The initial decision was to turn to the U.S. General Services Administration (GSA) to run a competition. Here, in contrast to the Vietnam Memorial jury, there was undoubtedly a tacit understanding that high-ranking military  personnel be part of the decision making process: they did ultimately appear as jurors. The next stage in the decision making process at first appeared to be an invited competition. When the word got out to this effect, there was a general outcry, and the client agreed to an open competition. Here one should note that the GSA had been staging invited competitions for government projects, i.e., courthouses, federal buildings, etc., but with a committee of their peers leading the decision making process. In the case of the WWII Memorial, it was going to be different. Generals and Admirals were going to be looking over the shoulders of the design experts. In marked contrast to the Vietnam Memorial Competition, which generated a huge number of entries, the WWII Memorial competition only ended with 400 entries, with multiple entries coming from one well established architecture firm (Richard Meier). Although the  initial design by ultimate winner, Friedrich St. Florian, in the first stage looked somewhat like it may have come out of an Albert Speer playbook, in any case it evolved into the Beaux Arts design we have today. The WWII veterans certainly deserved something more imaginative, and one might still wonder if a rocky approach to the administration of the process contributed to the end result. In its aftermath, two important competitions on the mall, for Dwight Eisenhower and The National Mall Competition were result of participation by invitation only.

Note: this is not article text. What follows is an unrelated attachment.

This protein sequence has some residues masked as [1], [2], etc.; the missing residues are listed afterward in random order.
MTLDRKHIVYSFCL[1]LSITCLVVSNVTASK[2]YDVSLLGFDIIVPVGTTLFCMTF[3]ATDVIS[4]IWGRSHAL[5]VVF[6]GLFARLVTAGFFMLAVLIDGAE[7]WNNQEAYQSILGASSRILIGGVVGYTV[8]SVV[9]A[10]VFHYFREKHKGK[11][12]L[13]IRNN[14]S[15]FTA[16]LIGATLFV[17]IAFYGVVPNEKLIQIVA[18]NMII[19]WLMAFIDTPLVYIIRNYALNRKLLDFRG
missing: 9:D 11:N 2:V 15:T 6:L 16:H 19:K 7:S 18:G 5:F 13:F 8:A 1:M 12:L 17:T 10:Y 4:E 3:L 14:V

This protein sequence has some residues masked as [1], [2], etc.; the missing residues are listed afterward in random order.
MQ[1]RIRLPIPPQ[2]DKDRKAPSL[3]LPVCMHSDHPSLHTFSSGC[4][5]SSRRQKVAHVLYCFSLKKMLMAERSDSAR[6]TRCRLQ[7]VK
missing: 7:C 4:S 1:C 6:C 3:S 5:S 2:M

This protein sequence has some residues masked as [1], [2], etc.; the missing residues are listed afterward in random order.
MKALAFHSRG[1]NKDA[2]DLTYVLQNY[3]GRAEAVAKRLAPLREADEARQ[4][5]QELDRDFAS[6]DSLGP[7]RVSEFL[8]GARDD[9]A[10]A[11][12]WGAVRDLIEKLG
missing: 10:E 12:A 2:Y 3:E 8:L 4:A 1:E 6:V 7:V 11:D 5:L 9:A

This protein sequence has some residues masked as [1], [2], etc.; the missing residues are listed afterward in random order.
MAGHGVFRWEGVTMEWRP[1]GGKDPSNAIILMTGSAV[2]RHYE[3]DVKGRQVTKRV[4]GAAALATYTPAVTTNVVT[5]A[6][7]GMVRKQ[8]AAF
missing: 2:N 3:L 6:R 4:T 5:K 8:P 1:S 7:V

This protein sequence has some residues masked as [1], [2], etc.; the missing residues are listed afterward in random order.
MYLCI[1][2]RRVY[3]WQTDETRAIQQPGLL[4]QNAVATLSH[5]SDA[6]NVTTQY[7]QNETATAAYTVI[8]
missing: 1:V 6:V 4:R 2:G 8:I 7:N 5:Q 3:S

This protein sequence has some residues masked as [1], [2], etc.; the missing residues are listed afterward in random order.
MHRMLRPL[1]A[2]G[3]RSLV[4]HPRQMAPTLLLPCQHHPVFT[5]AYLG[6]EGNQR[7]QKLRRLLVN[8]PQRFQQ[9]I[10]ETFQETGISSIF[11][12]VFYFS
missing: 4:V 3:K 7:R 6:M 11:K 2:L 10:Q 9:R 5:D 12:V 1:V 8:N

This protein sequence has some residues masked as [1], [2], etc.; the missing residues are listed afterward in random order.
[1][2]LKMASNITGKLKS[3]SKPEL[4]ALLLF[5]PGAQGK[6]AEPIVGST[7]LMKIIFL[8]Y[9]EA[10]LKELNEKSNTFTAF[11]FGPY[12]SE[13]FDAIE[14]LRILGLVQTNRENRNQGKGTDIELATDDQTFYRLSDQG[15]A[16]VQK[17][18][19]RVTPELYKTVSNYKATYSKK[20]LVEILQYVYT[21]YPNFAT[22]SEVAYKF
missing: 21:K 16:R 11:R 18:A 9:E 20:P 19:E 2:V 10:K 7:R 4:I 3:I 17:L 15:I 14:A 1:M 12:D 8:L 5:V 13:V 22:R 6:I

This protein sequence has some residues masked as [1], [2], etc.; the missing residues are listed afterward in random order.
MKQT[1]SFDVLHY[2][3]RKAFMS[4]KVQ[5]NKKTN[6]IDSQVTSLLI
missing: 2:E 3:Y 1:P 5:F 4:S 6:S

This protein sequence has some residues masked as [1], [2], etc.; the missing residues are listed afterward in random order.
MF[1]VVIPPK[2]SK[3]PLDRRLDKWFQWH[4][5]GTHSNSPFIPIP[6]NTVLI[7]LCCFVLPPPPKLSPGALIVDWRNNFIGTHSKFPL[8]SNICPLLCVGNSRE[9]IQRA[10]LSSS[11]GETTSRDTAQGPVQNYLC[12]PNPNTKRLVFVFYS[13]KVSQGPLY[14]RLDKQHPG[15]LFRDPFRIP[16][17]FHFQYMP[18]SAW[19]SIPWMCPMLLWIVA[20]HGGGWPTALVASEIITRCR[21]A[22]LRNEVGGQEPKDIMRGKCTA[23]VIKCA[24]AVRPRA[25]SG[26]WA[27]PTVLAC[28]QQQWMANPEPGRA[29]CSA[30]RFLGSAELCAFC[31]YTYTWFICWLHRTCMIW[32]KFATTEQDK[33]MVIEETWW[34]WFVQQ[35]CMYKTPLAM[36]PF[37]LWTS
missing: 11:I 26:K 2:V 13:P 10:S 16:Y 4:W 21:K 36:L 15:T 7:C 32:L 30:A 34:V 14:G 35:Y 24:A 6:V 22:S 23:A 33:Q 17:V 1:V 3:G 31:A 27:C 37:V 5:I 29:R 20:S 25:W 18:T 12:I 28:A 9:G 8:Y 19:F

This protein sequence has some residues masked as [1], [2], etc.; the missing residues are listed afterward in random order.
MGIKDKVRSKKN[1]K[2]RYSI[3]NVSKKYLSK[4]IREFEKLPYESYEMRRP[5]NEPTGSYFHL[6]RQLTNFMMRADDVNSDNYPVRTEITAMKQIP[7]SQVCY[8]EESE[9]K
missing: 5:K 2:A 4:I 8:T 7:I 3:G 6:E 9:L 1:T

Although the WWII Memorial competition ended up being an open event, the circumstances surrounding  its implementation suggested that clients were increasingly focusing on exercising more control over the decision-making process.. Today most competitions for large projects are preceded by a call for qualifications, thus eliminating any notion that small emerging firms might be possible winners. In Europe, most competitions are also now preceded by a call for qualifications; but once chosen, the compensation for participation can be very substantial. But there, the numbers of participants is often larger, and compensation numbers are more attractive than one finds on this side of the ocean. Unfortunately, the trend in the U.S. is to suggest that such events are no longer competitions, but more like requests for proposals. We were recently told by a PR firm that they anticipated that a competition would be staged for a new performing arts centre in Sarasota, Florida. Later we learned that “This is not going to be a competition,” though the presentation requirements were substantial. We saw this again in the case of an extension to the architecture/construction building at the University of Florida.